Gardeners' Question Time Summer Party – Royal Botanic Garden Edinburgh, 9 July 2016
The Gardeners' Question Time panels discuss subjects ranging from bottle gardens to flatworms
The BBC's Gardeners' Question Time (GQT) recorded at Edinburgh's botanic gardens on 9 July 2016 was broadcast over two episodes. You can listen to them here now: GQT Edinburgh 1 and GQT Edinburgh 2.
Questions and answers were buzzing around all quarters of the BBC’s GQT party—in the marquees, the potting shed, around the compost heap and in the vegetable plots that now preside over the west side of Edinburgh’s Royal Botanic Garden.
“What to grow in a glass bottle? Forget it, fill it half full of water and put a goldfish in it.”
The annual GQT Summer Party was in Scotland for the first time and attracted the biggest audience ever for a single recording. Over 700 loyal listeners packed the tent to capacity, for the morning session, to hear Bunny Guinness, Pippa Greenwood and Bob Flowerdew choreograph an hour’s worth of gardening fact as fun. The afternoon drew a smaller crowd but delivered an equally entertaining second programme. The panel this time, Beechgrove Garden stalwart Jim McCall, Anne Swithinbank, Matthew Wilson and Matthew Biggs were as witty and wise as the first lot. Something about being under canvas on a warm, muggy day in one in one of the most growing-centric locations in the country, made this worth giving up the day spent on the plot.
The oldest running radio programme in the world (there was a suggestion there might be a rival on this, but it was quickly batted aside for not being a proper programme), 70 next year, GQT still cuts it as a relaxed and informed favourite of the airways.
Questions ranged from what to do with kale that’s failing (a question from Warriston)—soil could be too acid, composting material not properly broken down—stick with it and mulch up with rotted down material and check the PH of the soil for future plantings. What should you put in a windowless bathroom? LED lighting, but not much else. How do you deal with the worm-eating flatworm? (Warriston website pest of the month July 2016)—build a stack of plates somewhere shady to attract them for disposal and encourage ground beetles which are thought to munch on their eggs (further research is being carried out on this subject). Hear these and more questions answered on the broadcast dates above.
As well as the main BBC broadcasting events the party laid on information about bees, bread, brewing, botanical illustration, begonias, as well as advice on pests and organic growing from the GQT experts alongside RBGE staff. Check out the RGBE website for information on its continuing programme of events, classes and workshops of all things horticulture related.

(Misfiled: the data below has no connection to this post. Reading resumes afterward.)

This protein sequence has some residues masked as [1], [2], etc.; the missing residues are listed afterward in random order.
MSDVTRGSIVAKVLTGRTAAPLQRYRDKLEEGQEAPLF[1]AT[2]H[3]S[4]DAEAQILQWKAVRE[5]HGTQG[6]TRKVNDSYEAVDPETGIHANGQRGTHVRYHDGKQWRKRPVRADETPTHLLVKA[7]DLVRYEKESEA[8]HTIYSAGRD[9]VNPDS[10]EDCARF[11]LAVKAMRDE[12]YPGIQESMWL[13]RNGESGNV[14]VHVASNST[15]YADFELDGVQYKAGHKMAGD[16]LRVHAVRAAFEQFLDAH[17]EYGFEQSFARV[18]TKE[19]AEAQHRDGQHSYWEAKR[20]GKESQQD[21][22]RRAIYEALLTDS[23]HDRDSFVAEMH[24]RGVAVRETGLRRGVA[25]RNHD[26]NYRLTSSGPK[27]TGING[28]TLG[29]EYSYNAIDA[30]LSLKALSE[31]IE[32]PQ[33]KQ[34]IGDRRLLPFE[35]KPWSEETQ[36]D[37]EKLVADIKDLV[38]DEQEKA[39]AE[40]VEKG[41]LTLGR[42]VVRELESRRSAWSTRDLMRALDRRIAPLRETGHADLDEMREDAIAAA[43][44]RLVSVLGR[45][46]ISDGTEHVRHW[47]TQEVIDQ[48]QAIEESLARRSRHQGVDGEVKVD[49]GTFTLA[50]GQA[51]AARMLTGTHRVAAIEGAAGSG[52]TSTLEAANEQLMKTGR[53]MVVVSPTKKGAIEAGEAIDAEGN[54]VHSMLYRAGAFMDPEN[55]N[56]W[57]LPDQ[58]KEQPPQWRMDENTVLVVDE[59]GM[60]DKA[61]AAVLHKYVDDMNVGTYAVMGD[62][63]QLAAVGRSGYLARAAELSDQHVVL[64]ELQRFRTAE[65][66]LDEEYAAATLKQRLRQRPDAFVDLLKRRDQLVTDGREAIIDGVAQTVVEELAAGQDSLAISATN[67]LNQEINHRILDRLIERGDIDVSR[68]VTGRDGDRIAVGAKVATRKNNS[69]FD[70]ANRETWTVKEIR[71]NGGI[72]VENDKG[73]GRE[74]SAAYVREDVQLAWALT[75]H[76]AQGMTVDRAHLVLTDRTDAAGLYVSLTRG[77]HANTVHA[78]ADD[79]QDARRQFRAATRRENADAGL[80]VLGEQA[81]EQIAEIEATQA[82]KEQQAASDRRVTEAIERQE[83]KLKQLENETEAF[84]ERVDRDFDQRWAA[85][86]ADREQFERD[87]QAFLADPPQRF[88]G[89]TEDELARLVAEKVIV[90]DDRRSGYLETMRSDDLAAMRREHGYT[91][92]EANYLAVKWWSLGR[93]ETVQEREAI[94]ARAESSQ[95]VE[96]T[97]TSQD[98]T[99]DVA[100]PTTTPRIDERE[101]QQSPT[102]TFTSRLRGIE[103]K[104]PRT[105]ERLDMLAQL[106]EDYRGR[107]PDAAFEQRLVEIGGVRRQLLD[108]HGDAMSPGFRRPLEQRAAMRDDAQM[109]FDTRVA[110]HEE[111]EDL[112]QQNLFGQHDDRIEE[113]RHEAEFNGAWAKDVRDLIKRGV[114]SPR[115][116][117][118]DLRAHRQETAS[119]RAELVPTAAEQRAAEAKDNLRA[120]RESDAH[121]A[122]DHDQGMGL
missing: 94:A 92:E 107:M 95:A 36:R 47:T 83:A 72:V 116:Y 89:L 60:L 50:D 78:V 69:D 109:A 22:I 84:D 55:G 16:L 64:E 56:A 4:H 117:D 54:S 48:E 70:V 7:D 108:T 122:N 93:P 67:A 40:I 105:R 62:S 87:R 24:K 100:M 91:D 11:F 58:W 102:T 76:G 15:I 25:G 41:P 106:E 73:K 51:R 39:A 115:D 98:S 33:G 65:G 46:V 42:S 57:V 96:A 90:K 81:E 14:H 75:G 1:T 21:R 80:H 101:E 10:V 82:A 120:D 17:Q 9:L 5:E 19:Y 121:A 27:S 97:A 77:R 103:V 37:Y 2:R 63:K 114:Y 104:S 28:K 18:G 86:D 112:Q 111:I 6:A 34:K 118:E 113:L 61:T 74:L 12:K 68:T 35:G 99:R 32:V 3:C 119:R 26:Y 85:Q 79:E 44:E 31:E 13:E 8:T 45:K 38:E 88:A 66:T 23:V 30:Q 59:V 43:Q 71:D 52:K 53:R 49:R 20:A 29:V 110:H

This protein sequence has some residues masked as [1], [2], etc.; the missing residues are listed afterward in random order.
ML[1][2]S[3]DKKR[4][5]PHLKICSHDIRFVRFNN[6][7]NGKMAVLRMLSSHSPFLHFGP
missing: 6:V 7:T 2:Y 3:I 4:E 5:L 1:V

RGBE experts were on hand in their spacious community-friendly area of the gardens to give advice. Even if you’ve been on the plot for years there’s always something new to discover. Ben Dell, an EGP advisor, swears by his oscillating hoe, a tool he uses for about 20 minutes a week to clear all his allotment paths of weeds. ‘It changed my life quickly and it really works’, he says demonstrating the easy way it cuts and lifts the weeds. Once hoed off, rather than gather them, he leaves the weeds to rot down in situ. Even if the remains re-root, the hoe, if used regularly, will easily rid your paths and beds of even the most stubborn plants.
He also suggests that plotholders can do a lot to discourage slugs and other pests by having as little rubble and rubbish onsite as possible. Bricks, wood piles, slates and other items stored for ‘another day’ all attract slugs particularly. A tidy plot is easier to keep organic and the wildlife more self-regulating. Even raised beds, which he’s not entirely against, attract insects who love the damp dark between earth and boards. He prefers a plot with earthen paths which are both flexible and clean.
Ben Dell, Edible Gardening Project (EGP) Advisor, shares gardening strategies and demonstrates the efficiency of an oscillating hoe